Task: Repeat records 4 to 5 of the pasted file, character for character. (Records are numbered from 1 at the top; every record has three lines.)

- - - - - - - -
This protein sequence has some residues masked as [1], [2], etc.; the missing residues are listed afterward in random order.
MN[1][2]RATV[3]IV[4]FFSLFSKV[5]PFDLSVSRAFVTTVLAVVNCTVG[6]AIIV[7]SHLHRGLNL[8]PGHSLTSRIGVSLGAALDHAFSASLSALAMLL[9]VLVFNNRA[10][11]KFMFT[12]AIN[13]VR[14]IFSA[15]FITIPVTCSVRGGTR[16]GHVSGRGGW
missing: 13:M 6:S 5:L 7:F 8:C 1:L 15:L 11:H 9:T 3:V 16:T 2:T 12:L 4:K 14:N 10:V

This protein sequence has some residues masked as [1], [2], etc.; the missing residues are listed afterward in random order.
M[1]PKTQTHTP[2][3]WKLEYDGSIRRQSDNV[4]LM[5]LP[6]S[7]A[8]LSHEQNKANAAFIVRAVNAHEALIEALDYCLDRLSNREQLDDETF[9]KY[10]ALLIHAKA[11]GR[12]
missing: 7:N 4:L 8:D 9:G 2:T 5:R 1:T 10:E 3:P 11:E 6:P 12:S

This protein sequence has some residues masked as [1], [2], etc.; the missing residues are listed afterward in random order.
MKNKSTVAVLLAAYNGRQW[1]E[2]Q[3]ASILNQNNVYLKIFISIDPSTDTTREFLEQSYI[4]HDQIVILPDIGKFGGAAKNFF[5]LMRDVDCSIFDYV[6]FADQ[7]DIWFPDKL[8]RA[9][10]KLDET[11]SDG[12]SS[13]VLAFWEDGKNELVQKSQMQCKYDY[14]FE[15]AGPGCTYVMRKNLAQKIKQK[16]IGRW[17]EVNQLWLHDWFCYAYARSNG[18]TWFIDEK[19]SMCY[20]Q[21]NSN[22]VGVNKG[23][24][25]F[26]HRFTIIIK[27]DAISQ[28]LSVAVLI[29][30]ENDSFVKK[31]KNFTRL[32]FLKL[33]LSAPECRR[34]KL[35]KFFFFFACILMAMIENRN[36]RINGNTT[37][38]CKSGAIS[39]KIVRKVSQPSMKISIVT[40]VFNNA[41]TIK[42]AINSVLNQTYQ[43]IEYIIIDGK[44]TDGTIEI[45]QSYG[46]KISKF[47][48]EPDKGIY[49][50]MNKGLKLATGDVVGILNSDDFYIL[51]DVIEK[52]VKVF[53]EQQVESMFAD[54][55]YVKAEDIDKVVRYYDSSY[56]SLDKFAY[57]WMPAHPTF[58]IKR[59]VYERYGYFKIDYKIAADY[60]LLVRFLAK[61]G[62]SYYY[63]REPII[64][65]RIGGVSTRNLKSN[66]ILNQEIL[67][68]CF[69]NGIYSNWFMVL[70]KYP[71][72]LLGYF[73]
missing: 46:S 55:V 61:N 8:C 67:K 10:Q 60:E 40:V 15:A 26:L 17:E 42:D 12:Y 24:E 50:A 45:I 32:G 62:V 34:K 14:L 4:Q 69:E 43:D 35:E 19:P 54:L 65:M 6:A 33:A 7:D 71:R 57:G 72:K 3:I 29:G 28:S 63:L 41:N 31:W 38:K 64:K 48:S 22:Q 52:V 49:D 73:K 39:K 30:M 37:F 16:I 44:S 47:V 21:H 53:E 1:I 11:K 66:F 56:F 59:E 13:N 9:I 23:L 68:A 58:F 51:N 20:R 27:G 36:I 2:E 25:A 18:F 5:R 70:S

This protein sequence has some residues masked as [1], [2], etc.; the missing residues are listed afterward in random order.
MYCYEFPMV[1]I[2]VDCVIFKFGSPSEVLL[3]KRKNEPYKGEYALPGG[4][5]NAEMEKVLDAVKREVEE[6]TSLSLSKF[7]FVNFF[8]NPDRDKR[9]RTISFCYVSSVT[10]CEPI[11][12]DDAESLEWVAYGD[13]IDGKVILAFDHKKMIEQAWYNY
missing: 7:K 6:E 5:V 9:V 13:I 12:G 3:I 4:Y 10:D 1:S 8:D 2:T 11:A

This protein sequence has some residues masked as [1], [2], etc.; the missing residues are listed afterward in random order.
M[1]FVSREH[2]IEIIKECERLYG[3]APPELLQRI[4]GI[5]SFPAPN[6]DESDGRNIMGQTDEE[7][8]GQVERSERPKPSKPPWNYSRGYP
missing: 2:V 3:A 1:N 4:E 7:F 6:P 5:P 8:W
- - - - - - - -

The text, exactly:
This protein sequence has some residues masked as [1], [2], etc.; the missing residues are listed afterward in random order.
MYCYEFPMV[1]I[2]VDCVIFKFGSPSEVLL[3]KRKNEPYKGEYALPGG[4][5]NAEMEKVLDAVKREVEE[6]TSLSLSKF[7]FVNFF[8]NPDRDKR[9]RTISFCYVSSVT[10]CEPI[11][12]DDAESLEWVAYGD[13]IDGKVILAFDHKKMIEQAWYNY
missing: 7:K 6:E 5:V 9:V 13:I 12:G 3:I 4:Y 10:D 1:S 8:D 2:T 11:A

This protein sequence has some residues masked as [1], [2], etc.; the missing residues are listed afterward in random order.
M[1]FVSREH[2]IEIIKECERLYG[3]APPELLQRI[4]GI[5]SFPAPN[6]DESDGRNIMGQTDEE[7][8]GQVERSERPKPSKPPWNYSRGYP
missing: 2:V 3:A 1:N 4:E 7:F 6:P 5:P 8:W